Malamud is an outstanding writer, and his prose alone makes me want to pick up some of his other novels. As the Time review on the inside cover of my copy says, the novel is “preposterously readable.” Malamud’s writing has aged in the fifty-two years since the book has published, but I would still describe the book with that phrase, as it doesn’t make it any harder to read. He makes the book come alive with wonderful descriptive passages and very believable interactions between the characters, especially Roy Hobbs and his female love interests.

He describes the scenery with vivid penmanship, and while many find the fantastical elements of the novel to be a negative, Malamud’s writing makes it very easy to suspend your disbelief. It reminded me a lot of W.P. Kinsella, another writer who many accuse of being too fantastical, but whom I love to read. It was hard to believe that Max Mercy wouldn’t remember Hobbs sixteen years later, or that Roy could accomplish some of the feats that he did. To Malamud’s credit I found myself barely noticing that element, which often bothers me in other books.

Malamud draws upon real baseball incidents for some of his plot devices. One scene, where a trucker with a boy in the hospital begs Roy to hit two homers for the child is drawn from a famous incident with Babe Ruth, and a hilarious, although fictious, one with Paul O’Neill.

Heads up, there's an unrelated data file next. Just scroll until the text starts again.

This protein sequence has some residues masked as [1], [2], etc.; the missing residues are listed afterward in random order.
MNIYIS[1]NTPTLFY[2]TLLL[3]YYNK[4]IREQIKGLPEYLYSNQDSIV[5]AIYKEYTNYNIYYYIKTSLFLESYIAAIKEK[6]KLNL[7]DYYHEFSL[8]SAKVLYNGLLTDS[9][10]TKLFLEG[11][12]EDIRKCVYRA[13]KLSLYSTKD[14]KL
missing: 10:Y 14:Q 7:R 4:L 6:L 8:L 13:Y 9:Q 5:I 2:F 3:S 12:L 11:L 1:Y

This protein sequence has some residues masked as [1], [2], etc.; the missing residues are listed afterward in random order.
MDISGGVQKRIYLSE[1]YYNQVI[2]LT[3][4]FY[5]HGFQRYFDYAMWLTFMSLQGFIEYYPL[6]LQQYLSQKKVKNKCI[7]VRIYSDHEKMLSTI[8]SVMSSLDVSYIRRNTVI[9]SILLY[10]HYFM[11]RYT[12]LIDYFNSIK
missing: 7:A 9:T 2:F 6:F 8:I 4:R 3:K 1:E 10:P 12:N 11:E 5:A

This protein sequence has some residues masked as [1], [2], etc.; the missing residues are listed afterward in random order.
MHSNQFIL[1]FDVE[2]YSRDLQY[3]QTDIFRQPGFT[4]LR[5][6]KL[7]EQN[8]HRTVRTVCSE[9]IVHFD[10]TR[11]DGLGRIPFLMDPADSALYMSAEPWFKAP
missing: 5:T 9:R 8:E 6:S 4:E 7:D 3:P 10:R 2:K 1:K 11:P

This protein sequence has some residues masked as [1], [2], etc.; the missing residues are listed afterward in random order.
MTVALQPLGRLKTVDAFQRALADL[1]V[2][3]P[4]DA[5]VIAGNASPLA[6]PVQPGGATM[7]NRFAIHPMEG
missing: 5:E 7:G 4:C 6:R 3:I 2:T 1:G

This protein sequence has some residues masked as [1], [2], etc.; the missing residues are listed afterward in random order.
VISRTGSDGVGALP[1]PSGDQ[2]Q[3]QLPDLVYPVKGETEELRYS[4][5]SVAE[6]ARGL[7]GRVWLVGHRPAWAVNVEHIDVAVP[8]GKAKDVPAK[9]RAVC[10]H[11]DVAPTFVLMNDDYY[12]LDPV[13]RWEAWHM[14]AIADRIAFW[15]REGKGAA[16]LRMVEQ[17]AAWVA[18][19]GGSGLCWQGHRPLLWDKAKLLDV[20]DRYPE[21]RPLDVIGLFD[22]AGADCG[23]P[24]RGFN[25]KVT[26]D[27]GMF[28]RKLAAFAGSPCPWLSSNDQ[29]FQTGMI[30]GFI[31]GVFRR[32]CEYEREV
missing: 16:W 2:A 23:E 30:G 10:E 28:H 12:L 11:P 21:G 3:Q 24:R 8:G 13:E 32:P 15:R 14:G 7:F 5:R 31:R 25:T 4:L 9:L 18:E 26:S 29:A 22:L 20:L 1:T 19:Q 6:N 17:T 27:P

Apparently the entire story is based on a MLB player named Eddie Waitkus , who was shot by a 19-year-old female fan devastated over his trade from the Cubs to Phillies. Waitkus had been an all-star in 1948 and 1949, but after his shooting he would never be an all-star again, nor would he ever have a slugging percentage over .400. The most amazing part of his story might be that he was playing baseball in 1950, the year after he took a rifle blast in the chest and underwent four operations. He helped the Phillies to the 1950 National League championship, but the formerly sociable and easygoing first baseman apparently turned into a suspicious recluse after the incident.

Malamud is obviously using baseball as a metaphor for life; exploring the opportunity of a fallen hero to receive a chance at salvation. It’s an unusual theme for a baseball novel, but it works wonderfully. The movie and the book are quite different in parts, so if you have seen the movie don’t think that the book will be a repeat. I much prefer the book, both because of the detail and the differences. The differences might not be for everyone, but it resonates with me in a way that the movie never did.

The Natural is an excellent novel, both in terms of plot and style. It works well for both fans of baseball and those who aren’t interested in the sport, as it’s about much more than baseball. If you think you’d be interested in the novel, do yourself a favour a pick it up, it’s well worth reading.